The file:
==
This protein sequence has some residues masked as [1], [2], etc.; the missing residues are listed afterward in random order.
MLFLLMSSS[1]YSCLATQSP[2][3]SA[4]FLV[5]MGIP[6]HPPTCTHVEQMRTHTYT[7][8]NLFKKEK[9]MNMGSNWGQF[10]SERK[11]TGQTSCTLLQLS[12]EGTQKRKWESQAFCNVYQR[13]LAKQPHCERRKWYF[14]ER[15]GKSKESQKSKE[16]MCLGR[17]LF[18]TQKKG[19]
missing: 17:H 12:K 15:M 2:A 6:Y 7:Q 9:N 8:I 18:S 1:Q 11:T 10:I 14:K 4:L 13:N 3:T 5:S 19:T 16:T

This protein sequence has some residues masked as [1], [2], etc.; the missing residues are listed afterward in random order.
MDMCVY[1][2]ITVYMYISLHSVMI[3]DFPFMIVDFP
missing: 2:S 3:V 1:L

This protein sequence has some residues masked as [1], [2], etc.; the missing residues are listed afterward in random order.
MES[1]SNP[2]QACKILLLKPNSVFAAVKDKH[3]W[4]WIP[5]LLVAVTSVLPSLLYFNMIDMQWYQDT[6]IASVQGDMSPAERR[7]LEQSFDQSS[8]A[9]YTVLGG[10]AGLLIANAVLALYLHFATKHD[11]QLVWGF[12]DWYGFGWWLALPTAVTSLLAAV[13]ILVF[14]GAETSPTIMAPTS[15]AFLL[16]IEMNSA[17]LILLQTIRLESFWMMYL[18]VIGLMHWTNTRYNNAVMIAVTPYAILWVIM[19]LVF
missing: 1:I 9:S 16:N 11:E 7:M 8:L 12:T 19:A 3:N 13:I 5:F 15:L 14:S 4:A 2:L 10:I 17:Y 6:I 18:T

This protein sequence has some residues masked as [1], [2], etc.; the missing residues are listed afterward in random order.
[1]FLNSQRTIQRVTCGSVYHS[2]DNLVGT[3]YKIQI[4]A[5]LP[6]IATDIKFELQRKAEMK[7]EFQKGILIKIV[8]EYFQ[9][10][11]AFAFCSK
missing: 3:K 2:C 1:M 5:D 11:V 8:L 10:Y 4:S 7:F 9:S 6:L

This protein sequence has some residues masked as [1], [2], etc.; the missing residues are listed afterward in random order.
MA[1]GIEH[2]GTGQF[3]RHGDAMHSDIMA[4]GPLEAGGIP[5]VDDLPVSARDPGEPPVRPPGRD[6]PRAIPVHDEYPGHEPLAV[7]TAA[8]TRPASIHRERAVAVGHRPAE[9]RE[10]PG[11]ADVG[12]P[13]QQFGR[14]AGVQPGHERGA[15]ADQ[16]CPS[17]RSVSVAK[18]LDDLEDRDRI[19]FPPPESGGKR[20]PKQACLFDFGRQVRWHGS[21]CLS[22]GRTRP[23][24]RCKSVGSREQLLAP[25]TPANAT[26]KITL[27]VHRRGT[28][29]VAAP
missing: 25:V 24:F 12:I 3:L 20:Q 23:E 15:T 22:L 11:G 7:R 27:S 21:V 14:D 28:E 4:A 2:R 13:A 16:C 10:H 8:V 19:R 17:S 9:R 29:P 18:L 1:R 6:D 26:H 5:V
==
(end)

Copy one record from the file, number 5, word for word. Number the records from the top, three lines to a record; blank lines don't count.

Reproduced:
This protein sequence has some residues masked as [1], [2], etc.; the missing residues are listed afterward in random order.
MA[1]GIEH[2]GTGQF[3]RHGDAMHSDIMA[4]GPLEAGGIP[5]VDDLPVSARDPGEPPVRPPGRD[6]PRAIPVHDEYPGHEPLAV[7]TAA[8]TRPASIHRERAVAVGHRPAE[9]RE[10]PG[11]ADVG[12]P[13]QQFGR[14]AGVQPGHERGA[15]ADQ[16]CPS[17]RSVSVAK[18]LDDLEDRDRI[19]FPPPESGGKR[20]PKQACLFDFGRQVRWHGS[21]CLS[22]GRTRP[23][24]RCKSVGSREQLLAP[25]TPANAT[26]KITL[27]VHRRGT[28][29]VAAP
missing: 25:V 24:F 12:I 3:L 20:Q 23:E 15:T 22:L 11:G 7:R 27:S 21:V 14:D 28:E 4:A 2:R 13:A 16:C 10:H 8:V 19:R 17:S 9:R 29:P 18:L 1:R 6:D 26:H 5:V